SoCal Fishing Outlook
It’s my birthday weekend. So it was a foregone conclusion that I’d be doing a lot of fishing this weekend. I’m doing back-to-back overnight trips. I’m riding with Capt. Tucker McCombs (right) of the Outrider on Friday. Saturday, I get off the Outrider and board the Eldorado with Capt. Sal Salazar for a second overnight on my Sav-On Tackle sponsored So Cal Salty trip. I’m trying to give myself opportunities for white seabass. It’s not dead on in terms of moonphase (this weekend), but I’m counting on a newfound abundance of squid at Catalina to fuel our success. It’s time to go ghost hunting.
Where Would You Go?
One reader asked me on twitter this week, “What would be your top recommendation for this weekend?” A relative was visiting from out-of-town and they wanted to get salty. Both of my trips are sold out, or I would say to come join us. Looking out at the array available options, I think I’d have to say my top pick would be to jump on an overnight out of San Diego and go after those bluefin!
Argument For Going Now
Pre-El Nino, I had a rule…
“I won’t go offshore until at least July.”
Here it is May and I’ve already gone. I was talking about this topic when I went last Friday with Capt. Adam Williams on the New Lo-An. His boss, owner/operator Marcus Medak, recently appeared on Let’s Talk Hookup (the podcasts get me through my commute. Highly recommend them.) where he said they had actually gone for over an entire year now where they have caught bluefin every month!
Clearly, the calculus has changed in terms of timing and to be honest, I think these fish are here to stay. When we went last week, we started out 60 miles down. As the day progressed, we moved back up the line closer to home. Around 30 miles out, we got into some really good looking water and had our only opportunity for the trip, a sonar school about 180-feet under the boat. We couldn’t get any to go.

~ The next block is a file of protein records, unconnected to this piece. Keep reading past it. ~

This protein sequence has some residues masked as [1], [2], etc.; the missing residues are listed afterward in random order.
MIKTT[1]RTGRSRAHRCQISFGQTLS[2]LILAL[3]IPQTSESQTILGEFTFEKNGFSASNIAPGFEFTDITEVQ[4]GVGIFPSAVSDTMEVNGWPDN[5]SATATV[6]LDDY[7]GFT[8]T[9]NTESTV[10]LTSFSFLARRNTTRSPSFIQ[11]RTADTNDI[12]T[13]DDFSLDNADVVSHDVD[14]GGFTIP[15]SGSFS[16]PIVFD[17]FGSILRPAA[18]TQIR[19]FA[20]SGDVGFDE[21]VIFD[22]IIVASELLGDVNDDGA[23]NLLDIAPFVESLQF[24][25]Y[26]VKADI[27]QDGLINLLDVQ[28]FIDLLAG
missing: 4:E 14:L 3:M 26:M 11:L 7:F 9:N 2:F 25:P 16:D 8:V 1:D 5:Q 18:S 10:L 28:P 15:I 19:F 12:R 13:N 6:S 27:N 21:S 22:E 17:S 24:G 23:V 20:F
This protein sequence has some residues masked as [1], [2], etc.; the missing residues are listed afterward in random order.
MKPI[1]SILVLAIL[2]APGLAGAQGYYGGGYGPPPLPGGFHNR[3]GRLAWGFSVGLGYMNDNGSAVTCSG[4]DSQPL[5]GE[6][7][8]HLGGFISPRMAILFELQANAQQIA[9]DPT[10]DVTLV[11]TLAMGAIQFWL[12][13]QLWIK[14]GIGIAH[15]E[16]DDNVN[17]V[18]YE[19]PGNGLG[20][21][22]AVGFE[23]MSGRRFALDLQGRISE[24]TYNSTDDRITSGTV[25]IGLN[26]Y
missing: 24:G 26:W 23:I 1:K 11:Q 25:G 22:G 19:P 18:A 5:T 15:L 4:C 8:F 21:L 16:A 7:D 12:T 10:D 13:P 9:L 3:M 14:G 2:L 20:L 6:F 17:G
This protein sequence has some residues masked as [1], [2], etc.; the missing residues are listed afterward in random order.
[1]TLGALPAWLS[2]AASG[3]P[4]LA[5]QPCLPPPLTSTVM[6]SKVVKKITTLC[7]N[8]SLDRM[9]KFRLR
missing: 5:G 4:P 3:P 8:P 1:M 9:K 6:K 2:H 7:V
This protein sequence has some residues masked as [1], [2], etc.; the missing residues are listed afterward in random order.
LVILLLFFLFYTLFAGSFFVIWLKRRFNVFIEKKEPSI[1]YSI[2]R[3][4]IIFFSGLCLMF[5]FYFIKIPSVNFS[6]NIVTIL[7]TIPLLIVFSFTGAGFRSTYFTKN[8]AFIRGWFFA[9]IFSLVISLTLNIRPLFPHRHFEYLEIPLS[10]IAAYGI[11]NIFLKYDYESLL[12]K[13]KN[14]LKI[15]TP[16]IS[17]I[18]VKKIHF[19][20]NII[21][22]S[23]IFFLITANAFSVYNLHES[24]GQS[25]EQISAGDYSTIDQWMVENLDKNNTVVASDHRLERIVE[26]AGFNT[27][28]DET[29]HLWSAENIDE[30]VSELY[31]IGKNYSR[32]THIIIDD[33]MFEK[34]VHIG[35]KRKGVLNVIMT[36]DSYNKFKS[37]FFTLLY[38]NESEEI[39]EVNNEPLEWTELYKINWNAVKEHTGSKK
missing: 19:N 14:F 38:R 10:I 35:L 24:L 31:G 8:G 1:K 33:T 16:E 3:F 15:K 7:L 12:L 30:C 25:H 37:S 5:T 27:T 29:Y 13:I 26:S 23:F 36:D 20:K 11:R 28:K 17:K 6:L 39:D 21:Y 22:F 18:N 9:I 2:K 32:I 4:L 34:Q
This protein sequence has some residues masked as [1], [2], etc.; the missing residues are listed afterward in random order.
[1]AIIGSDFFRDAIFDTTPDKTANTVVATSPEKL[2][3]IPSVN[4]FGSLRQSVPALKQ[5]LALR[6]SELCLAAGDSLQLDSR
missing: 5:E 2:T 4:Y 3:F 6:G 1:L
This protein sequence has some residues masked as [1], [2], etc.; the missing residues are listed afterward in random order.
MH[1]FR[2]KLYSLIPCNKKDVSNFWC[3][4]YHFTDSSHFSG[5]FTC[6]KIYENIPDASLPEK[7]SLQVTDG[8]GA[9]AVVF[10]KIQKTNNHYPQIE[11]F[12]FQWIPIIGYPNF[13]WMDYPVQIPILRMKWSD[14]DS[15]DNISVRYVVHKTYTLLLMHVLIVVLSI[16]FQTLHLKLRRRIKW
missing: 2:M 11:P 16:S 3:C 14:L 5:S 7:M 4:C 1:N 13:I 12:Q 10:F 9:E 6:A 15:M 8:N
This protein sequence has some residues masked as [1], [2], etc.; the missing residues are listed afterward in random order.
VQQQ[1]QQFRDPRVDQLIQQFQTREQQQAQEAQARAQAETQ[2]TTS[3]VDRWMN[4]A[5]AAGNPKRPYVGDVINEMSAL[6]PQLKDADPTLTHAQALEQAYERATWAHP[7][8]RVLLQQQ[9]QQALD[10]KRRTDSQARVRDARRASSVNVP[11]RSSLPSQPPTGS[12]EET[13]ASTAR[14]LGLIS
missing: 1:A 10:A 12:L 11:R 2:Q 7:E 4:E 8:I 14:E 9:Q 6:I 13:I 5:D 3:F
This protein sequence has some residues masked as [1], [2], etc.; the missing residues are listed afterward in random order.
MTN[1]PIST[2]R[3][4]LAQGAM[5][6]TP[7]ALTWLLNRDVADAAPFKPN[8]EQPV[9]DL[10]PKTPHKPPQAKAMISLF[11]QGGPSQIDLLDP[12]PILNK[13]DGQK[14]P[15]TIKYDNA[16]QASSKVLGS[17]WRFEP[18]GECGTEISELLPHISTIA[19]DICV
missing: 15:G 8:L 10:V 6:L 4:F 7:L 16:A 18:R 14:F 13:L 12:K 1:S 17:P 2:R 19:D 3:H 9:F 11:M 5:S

LOCATION, LOCATION, LOCATION
Early the next morning, the Pacific Queen got their first fish after a couple months at the dock of boat work. It happened to be this 181-pound monster (left). Fast start.
Given the time of day, and knowing that Adam (of the NLA) and Capt. Gavin Harbour of the Queen are in the same code group, I figured they were in that zone of nice water we saw the previous day. Shortly after, Adam was calling in a report, confirming what I was thinking.
These fish are in easy overnight range and the guys have been on them consistently all week.
My son graduates from high school next month. Once the kids are all on vacation, the herd of seasonal anglers will start turning their attention to fishing offshore. Aside from the physical crowding and the normal hassles that brings…more tangles, less room for your gear etc., the talent level on the boats tends to drop as well, magnifying the tangle issue. Why not go now when the opportunity is good, and the hassle factor is much lower?
Boat pressure is one thing. But at this point in the season, it’s not even the whole sportboat fleet that’s out there. As the season progresses, that situation isn’t going to get any better.
Secondly, there’s the pressure of catching. Offshore fishing comes down to a few moments. You have to stay alert and ready to capitalize on those moments when they present themselves. It’s mentally tiring. I had a buddy go out midweek this week, and he said it took him awhile just to get in the groove of flylining a bait. Do you really want to go on your first offshore outing being elbow to elbow on a full boat?
There’s also a nice fallback position right now with pretty steady paddy yellowtail fishing. If the bluefin follow their nature and don’t want to play, getting back in the saddle on those yellows (above) isn’t a bad thing at all.
You should really go.
Good luck if you get out there.